b) Visibility of official languages in the organization (5%)

The 2006-2010 Corporate Plan addresses a number of OL issues, including: French-language radio and television for Canadians, visibility in both linguistic communities, the need to increase programming involving the regions and the promotion of Canadian identity. The 2005-2006 Annual Report identifies OL as one of the priorities for the year and addresses such issues as the consolidation of French services, programming that contributes to national unity, community involvement in a summit on increasing cultural diversity and the current literary scene in the Francophonie. Audits are conducted by those responsible for OL; however, OL are not necessarily integrated into internal auditing activities.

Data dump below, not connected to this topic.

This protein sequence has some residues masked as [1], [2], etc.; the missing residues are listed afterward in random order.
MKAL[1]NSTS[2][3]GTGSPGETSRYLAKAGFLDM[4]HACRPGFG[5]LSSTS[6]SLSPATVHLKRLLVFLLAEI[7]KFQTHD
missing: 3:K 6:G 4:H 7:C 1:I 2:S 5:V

The Champion is the Senior Vice-President, Human Resources and Organization, and sits on the Executive Committee. He is supported by a co-champion, who is the Senior Director, Compensation, at Human Resources and also sits on the Executive Committee. The Committee discusses OL as needed. For example, over the past year, discussions have taken place on language of work; the application of the regulations in the Chicoutimi and St. John's offices, where it must be determined whether or not there is significant demand; and the audit of telephone services conducted by the Public Service Human Resources Management Agency of Canada (PSHRMAC).

The Champion, the Co-Champion, the person responsible for Parts IV, V and VI of the Act, and the person responsible for Part VII are in regular contact with each other.